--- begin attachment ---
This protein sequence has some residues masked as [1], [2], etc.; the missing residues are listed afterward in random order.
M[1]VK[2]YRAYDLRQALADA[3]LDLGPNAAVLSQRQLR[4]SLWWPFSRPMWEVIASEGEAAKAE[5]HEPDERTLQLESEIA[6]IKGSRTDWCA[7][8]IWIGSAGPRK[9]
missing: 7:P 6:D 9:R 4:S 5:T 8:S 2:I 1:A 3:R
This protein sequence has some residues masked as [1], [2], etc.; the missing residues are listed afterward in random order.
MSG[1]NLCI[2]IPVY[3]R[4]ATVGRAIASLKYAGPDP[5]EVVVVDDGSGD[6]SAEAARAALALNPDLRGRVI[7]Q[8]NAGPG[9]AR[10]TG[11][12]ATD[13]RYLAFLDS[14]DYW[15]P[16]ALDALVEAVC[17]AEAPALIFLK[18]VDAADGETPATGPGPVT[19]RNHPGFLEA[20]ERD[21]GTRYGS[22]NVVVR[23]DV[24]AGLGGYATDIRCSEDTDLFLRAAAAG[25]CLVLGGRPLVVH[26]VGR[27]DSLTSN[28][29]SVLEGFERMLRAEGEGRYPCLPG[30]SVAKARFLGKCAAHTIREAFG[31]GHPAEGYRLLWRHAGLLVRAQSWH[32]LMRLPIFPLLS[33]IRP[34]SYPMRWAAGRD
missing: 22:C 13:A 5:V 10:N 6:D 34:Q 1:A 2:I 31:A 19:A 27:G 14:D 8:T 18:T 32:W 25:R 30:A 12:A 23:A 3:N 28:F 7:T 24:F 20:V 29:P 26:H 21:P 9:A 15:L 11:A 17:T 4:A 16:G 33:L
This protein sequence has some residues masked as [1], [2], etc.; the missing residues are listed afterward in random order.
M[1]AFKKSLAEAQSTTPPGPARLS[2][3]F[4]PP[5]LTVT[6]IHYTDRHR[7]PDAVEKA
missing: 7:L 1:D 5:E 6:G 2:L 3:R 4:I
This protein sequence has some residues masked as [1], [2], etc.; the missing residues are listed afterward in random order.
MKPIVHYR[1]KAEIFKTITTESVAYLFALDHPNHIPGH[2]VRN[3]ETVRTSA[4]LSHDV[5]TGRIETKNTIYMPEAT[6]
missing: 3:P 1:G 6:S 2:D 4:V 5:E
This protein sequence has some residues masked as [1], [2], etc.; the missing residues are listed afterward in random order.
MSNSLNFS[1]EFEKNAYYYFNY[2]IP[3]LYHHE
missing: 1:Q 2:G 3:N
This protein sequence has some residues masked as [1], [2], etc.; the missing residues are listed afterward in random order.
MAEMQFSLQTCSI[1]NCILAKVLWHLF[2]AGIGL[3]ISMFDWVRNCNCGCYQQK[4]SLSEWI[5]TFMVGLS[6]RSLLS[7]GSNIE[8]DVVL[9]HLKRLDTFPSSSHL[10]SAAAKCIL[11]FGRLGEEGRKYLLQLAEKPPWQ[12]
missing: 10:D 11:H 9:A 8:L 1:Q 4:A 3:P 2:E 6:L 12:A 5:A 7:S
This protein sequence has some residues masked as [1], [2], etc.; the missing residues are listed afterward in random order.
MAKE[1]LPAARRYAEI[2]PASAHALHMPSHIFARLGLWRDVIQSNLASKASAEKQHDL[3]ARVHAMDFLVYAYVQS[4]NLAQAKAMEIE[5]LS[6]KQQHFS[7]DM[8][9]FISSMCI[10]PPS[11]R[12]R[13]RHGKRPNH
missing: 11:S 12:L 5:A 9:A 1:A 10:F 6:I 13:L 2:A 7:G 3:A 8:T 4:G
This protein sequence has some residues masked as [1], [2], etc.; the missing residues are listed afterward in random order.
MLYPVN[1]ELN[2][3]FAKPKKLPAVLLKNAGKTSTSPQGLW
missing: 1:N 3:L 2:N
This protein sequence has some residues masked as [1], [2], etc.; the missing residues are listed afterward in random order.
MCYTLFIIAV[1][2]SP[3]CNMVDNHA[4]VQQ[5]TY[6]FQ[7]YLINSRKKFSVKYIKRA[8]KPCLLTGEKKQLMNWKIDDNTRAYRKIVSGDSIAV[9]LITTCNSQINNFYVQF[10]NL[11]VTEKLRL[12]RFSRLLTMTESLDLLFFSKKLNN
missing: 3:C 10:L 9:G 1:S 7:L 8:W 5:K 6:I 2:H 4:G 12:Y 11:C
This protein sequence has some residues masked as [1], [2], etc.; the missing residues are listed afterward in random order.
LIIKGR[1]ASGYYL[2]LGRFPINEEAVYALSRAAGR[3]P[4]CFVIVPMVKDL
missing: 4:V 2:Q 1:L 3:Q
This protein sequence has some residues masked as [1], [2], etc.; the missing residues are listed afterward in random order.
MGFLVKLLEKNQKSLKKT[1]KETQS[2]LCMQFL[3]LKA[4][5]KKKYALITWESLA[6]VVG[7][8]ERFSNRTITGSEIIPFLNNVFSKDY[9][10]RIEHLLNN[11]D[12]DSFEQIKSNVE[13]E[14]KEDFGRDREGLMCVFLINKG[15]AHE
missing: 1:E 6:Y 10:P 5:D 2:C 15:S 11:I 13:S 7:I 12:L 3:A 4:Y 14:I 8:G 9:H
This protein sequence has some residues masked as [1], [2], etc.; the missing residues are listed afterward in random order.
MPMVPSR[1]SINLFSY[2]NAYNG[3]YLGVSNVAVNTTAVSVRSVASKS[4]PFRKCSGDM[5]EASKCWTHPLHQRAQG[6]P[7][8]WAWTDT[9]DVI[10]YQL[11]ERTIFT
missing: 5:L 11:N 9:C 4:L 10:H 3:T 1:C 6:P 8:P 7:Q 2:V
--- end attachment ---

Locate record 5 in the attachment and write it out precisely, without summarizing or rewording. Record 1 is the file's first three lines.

This protein sequence has some residues masked as [1], [2], etc.; the missing residues are listed afterward in random order.
MSNSLNFS[1]EFEKNAYYYFNY[2]IP[3]LYHHE
missing: 1:Q 2:G 3:N